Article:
It was the eighth time the two aces have squared off (third this season) in their stellar careers, and Tampa Bay has won seven of the meetings. The Rays, who have won six of their last eight overall against the Yankees, are three games behind New York and Baltimore in the American League East and for the second AL Wild Card.
"Yankees, this ballpark, everything that was at stake -- he's done it before and he's done it versus Sabathia before," Rays manager Joe Maddon said of Price. "All of those things have to count. They have to count for us and they have to count when you evaluate him over the course of the season."
Price's victory was his AL-leading 18th of the season and came after the Cy Young candidate skipped his last start due to shoulder soreness. But he was sharp when the Rays needed him most, striking out six while scattering five hits and two earned runs over seven innings. He ended his night with emphasis, striking out two of the three batters he faced in the seventh before giving way to the Rays' pen.
"It felt good," Price said of his first start since Sept. 2. "My body felt good, my arm, my back, my legs, they all felt pretty strong."
With the victory, the Rays avoided matching a season-high four-game losing streak. New York, which entered having won its last pair, has not won three straight since Aug. 13-15. It was only Tampa Bay's fourth win in its last 17 one-run games.
"It was huge," said catcher Chris Gimenez, who doubled twice Friday night after entering the game with just one extra-base hit this season. "Coming off [being swept by the Orioles this week], we needed to take a couple out of here. Just for, mentally, our sake, it's big to have a couple wins here. All you can do is put yourself in the situation -- we know we can take care of our business now and hopefully we don't have to do anything crazy later."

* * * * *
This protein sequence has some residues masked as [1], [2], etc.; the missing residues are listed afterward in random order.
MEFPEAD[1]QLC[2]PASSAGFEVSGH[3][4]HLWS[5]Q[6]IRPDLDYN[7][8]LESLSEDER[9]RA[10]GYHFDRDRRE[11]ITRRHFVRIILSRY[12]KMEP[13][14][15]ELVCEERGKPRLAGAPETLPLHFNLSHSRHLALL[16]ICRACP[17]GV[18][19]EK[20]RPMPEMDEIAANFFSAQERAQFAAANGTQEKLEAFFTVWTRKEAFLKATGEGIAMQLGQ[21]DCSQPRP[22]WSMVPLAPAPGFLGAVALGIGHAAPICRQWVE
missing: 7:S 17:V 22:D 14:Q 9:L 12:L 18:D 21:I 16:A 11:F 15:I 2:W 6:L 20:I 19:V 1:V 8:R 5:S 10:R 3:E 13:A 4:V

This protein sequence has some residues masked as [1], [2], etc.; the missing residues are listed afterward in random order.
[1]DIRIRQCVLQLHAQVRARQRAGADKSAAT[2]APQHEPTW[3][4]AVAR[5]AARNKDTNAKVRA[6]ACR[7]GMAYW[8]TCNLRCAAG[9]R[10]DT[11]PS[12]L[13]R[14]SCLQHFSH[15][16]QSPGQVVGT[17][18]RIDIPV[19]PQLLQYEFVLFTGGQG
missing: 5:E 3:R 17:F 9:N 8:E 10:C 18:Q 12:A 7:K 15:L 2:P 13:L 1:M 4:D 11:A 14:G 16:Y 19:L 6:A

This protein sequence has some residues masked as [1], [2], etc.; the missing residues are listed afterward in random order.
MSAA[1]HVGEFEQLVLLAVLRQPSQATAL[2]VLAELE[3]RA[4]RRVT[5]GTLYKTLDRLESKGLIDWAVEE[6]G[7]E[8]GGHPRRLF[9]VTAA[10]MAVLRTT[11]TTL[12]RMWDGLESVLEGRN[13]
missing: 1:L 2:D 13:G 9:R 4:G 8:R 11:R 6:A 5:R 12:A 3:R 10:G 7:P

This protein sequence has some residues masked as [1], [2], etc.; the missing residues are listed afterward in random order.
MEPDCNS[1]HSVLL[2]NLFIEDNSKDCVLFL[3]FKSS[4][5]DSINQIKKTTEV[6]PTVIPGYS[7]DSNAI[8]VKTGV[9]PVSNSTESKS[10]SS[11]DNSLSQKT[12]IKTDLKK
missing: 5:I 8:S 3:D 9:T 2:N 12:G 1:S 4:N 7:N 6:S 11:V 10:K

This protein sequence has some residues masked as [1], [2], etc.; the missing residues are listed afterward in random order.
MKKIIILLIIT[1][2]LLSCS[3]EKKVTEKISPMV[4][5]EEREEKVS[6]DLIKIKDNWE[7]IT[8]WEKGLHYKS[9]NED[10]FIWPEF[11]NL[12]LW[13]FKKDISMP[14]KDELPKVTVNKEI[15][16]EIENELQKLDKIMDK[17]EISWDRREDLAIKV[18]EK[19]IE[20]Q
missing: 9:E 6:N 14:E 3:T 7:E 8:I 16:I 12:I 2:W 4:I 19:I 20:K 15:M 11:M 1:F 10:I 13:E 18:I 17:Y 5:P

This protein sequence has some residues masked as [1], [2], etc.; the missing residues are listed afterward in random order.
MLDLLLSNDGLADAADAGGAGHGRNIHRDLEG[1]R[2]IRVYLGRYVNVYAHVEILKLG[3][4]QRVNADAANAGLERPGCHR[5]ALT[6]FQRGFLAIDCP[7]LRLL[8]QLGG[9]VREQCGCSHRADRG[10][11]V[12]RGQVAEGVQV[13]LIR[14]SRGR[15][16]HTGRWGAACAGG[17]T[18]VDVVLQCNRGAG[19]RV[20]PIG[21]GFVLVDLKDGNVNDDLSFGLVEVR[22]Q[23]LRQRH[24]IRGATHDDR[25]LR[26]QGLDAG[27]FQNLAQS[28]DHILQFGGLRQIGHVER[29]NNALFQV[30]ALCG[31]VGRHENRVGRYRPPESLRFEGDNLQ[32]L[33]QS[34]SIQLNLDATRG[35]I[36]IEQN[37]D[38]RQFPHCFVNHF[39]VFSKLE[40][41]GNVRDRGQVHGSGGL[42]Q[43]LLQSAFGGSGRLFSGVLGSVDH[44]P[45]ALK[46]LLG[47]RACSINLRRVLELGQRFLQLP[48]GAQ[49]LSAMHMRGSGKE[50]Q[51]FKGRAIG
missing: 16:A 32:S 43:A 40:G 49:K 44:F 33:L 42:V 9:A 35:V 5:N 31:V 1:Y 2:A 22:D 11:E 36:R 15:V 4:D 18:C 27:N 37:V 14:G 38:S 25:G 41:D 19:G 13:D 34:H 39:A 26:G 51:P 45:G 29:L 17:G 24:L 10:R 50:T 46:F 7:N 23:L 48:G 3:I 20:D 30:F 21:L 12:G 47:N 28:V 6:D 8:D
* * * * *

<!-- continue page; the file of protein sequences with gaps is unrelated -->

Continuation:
New York got on the board in the second, when Russell Martin singled to lead off the inning and scored on a two-out single from Steve Pearce. But Tampa Bay made its hay in the fifth, when Gimenez got the hit parade started with a leadoff double. The following four hitters reached base against Sabathia as Gimenez, Carlos Pena and Elliot Johnson all scored to make it 3-1.
"Today should have been a day when I went out and dominated," Sabathia said. "I had good stuff. I was throwing the ball in well, my changeup was good. I just can't go 0-2 on a guy like Gimenez and give up a double and walk Carlos Pena. Stuff like that kills you during the game. No matter whether it's April, September, October, World Series, it kills you."
After Curtis Granderson hit his 38th homer of the season in the fifth to cut the lead to 3-2, Johnson added a run when he reached on a fielder's choice, stole second and scored on a Ben Zobrist single. Maddon appreciated the aggressive play in those situations, which haven't presented themselves often lately for the slumping Rays offense.
"Our guys under those circumstances, I don't want them to ever be afraid of making a mistake," he said. "Go, that's who we are, that's how we played. If they throw you out, so what? I want our guys to be bold."
That would also be it for Sabathia, who gave up six hits and four runs (all earned) in 6 2/3 innings. The two teams exchanged homers in the eighth, as B.J. Upton hit a solo shot of Cody Eppley and Alex Rodriguez hit a two-run bomb against Joel Peralta. Desmond Jennings scored one more Tampa Bay run in the ninth on an error by Eduardo Nunez.
Fernando Rodney came on for the five-out save, which was his Major League-best 43rd of the year and made him the all-time leader in saves in a single season against the Yankees (seven).
"We had two Cy Young candidates pitch tonight for us," Maddon said. "I thought they did an outstanding job, both what David did and how about what Fernando did? Two guys at the top of their game. It was really fun to watch."